Because while across most of the world evidence for current climate change is often inconclusive and anecdotal, the huge ice sheet which sits atop this, the largest island in the world, appears to be cracking up before our eyes. And on a timescale of decades rather than the millennia many predicted.

Dearie me, what alarmist nonsense. Fancy actually going and looking at things. How peculiar, how unscientific. In complete contrast to Blair's excellent scientific method of assembling snippets in a blog!

As well as a couple of pose down snaps showing Hanlon amongst the melting ice, the Mail published this accompanying image, claiming it showed that temperatures over the Arctic have increased due to dramatic recent decline in sea ice cover:

Naturally I turned to Tim Blair, to discover his shock and horror, and to see how he deals with the disturbing news that are new heretics flaunting themselves, turncoats as bold as brass strutting the world stage.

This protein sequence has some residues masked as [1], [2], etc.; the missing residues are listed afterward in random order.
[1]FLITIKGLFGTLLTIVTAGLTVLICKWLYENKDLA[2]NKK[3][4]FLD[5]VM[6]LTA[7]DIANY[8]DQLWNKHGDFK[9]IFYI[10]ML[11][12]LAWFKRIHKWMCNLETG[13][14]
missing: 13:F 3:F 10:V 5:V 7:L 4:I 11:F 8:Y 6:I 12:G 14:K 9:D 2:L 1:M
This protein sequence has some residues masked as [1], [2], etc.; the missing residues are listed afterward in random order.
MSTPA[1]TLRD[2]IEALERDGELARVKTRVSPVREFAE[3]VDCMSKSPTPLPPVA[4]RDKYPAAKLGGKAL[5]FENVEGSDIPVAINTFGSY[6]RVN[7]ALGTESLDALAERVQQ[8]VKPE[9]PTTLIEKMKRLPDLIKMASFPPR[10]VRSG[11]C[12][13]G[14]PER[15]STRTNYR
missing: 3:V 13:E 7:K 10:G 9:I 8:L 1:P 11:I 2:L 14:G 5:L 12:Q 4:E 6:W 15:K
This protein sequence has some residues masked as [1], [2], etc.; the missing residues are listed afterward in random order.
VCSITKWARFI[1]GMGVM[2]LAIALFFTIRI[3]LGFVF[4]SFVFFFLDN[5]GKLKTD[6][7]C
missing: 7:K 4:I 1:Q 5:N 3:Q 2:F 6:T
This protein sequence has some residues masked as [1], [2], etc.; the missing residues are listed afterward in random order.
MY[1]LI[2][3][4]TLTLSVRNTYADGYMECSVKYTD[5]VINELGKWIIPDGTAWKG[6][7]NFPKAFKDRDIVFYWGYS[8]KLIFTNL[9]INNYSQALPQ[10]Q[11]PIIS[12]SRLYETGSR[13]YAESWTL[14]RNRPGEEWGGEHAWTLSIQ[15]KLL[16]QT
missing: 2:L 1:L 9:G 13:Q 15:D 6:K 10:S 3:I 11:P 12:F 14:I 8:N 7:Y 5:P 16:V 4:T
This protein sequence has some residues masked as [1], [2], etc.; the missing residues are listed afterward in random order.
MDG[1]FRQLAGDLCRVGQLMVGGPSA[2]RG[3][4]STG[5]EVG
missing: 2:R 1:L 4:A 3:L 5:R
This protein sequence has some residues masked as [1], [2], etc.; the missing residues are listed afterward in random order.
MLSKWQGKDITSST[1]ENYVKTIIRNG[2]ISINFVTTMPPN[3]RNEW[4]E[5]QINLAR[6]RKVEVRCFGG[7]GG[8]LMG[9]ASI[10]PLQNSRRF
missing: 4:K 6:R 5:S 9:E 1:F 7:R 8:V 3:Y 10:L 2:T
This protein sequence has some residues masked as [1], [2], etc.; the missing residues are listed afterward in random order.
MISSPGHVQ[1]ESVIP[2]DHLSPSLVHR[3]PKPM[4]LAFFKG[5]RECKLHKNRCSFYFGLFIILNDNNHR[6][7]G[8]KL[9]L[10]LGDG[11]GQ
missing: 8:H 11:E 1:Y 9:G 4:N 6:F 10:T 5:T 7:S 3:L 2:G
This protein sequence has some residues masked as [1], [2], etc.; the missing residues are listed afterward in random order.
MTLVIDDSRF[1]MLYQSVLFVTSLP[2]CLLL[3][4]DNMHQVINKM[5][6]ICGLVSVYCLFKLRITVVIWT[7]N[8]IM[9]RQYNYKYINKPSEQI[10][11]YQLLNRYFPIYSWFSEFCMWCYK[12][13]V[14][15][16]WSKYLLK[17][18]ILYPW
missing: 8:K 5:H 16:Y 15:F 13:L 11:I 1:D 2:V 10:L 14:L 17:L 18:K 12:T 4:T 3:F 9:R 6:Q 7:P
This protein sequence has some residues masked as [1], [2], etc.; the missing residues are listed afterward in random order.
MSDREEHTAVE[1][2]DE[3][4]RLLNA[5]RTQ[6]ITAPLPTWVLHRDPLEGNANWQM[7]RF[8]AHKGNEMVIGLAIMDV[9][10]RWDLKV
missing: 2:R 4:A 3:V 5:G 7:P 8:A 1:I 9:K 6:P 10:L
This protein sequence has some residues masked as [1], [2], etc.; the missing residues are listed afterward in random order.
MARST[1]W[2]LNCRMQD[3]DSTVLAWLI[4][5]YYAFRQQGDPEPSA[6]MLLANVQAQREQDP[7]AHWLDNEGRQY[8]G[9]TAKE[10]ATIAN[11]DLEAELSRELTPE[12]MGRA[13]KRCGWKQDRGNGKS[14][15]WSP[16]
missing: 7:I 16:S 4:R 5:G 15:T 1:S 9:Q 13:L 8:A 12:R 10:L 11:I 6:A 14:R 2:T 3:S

After all, way back when, the likes of traitor Hanlon was approvingly quoted by the likes of Andrew Bolt as providing the boring facts that conclusively disproved global warming (and you can read Bolt's reassuring quotation here).

Surely Blair would have all the answers.

Oops, not a word on the traitors so far as I could see. Perhaps I needed a better telescope, or a stronger microscope. If only I were an expert scientist like Blair, I'm sure I'd have a decent Galileo vintage model ...